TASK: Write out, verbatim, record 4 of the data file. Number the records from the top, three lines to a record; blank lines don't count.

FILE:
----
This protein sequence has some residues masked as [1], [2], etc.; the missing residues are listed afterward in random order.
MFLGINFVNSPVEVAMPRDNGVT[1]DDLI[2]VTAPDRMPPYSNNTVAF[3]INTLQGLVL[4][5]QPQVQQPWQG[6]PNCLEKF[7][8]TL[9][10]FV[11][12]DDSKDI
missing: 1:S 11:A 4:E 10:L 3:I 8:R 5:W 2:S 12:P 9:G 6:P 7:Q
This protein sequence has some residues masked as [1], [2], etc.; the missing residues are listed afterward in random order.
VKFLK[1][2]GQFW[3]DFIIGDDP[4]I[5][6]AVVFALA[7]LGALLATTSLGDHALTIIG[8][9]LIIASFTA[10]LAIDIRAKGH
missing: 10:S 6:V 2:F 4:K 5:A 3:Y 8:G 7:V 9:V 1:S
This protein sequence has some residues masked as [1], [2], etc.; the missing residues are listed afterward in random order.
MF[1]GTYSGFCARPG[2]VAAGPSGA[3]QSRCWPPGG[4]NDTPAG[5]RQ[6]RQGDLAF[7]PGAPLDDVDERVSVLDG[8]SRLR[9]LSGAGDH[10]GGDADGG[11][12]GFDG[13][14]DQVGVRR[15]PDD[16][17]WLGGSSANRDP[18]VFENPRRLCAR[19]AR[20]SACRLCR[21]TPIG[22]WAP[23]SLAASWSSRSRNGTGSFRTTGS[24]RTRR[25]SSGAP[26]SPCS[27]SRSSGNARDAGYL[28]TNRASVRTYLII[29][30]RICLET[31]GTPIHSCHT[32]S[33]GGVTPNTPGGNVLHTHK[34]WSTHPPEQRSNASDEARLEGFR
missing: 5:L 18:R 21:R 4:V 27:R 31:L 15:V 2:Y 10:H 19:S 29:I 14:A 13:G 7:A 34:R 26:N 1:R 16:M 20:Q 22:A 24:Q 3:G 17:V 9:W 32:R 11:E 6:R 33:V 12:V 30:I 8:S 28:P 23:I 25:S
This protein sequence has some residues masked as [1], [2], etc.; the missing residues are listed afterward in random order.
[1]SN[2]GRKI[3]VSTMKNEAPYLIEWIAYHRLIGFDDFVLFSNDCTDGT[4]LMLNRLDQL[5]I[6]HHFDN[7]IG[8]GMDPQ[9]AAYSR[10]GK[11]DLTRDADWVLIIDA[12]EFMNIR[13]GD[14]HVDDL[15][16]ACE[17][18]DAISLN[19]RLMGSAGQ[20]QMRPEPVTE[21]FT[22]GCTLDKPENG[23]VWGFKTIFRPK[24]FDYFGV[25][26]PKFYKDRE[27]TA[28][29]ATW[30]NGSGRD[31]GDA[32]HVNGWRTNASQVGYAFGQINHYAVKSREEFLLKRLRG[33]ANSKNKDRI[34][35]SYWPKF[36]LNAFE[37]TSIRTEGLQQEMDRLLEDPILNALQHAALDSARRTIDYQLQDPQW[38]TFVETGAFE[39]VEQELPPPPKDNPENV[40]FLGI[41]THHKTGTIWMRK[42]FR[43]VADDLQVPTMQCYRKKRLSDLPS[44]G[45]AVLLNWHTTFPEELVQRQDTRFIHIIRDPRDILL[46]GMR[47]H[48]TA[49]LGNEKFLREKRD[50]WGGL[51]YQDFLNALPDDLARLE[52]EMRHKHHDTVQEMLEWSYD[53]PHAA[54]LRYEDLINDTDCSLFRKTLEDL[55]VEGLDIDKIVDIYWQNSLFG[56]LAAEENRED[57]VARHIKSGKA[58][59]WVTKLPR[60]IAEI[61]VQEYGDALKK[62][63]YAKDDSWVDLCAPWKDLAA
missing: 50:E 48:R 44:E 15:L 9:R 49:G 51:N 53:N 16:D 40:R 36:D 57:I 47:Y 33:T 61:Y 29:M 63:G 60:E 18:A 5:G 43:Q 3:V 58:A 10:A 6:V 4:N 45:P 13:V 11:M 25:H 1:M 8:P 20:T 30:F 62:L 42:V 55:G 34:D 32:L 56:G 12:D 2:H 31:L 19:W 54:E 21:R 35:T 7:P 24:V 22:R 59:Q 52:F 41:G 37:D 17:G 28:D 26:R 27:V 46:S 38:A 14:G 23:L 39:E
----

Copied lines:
This protein sequence has some residues masked as [1], [2], etc.; the missing residues are listed afterward in random order.
[1]SN[2]GRKI[3]VSTMKNEAPYLIEWIAYHRLIGFDDFVLFSNDCTDGT[4]LMLNRLDQL[5]I[6]HHFDN[7]IG[8]GMDPQ[9]AAYSR[10]GK[11]DLTRDADWVLIIDA[12]EFMNIR[13]GD[14]HVDDL[15][16]ACE[17][18]DAISLN[19]RLMGSAGQ[20]QMRPEPVTE[21]FT[22]GCTLDKPENG[23]VWGFKTIFRPK[24]FDYFGV[25][26]PKFYKDRE[27]TA[28][29]ATW[30]NGSGRD[31]GDA[32]HVNGWRTNASQVGYAFGQINHYAVKSREEFLLKRLRG[33]ANSKNKDRI[34][35]SYWPKF[36]LNAFE[37]TSIRTEGLQQEMDRLLEDPILNALQHAALDSARRTIDYQLQDPQW[38]TFVETGAFE[39]VEQELPPPPKDNPENV[40]FLGI[41]THHKTGTIWMRK[42]FR[43]VADDLQVPTMQCYRKKRLSDLPS[44]G[45]AVLLNWHTTFPEELVQRQDTRFIHIIRDPRDILL[46]GMR[47]H[48]TA[49]LGNEKFLREKRD[50]WGGL[51]YQDFLNALPDDLARLE[52]EMRHKHHDTVQEMLEWSYD[53]PHAA[54]LRYEDLINDTDCSLFRKTLEDL[55]VEGLDIDKIVDIYWQNSLFG[56]LAAEENRED[57]VARHIKSGKA[58][59]WVTKLPR[60]IAEI[61]VQEYGDALKK[62][63]YAKDDSWVDLCAPWKDLAA
missing: 50:E 48:R 44:E 15:L 9:R 49:G 51:N 53:N 16:D 40:R 36:D 57:I 47:Y 33:T 61:Y 29:M 63:G 60:E 18:A 5:G 43:Q 3:V 58:A 10:A 6:V 4:N 45:P 13:V 11:M 25:H 1:M 8:P 20:T 30:F 62:L 42:V 55:G 34:D 32:L 56:G 12:D 2:H 31:L 19:W 54:E 21:R 35:T 7:P 24:V 22:R 59:Q 52:F 41:G 37:D 17:G 28:D 26:R 27:V 46:S 38:A 14:G 23:L 39:E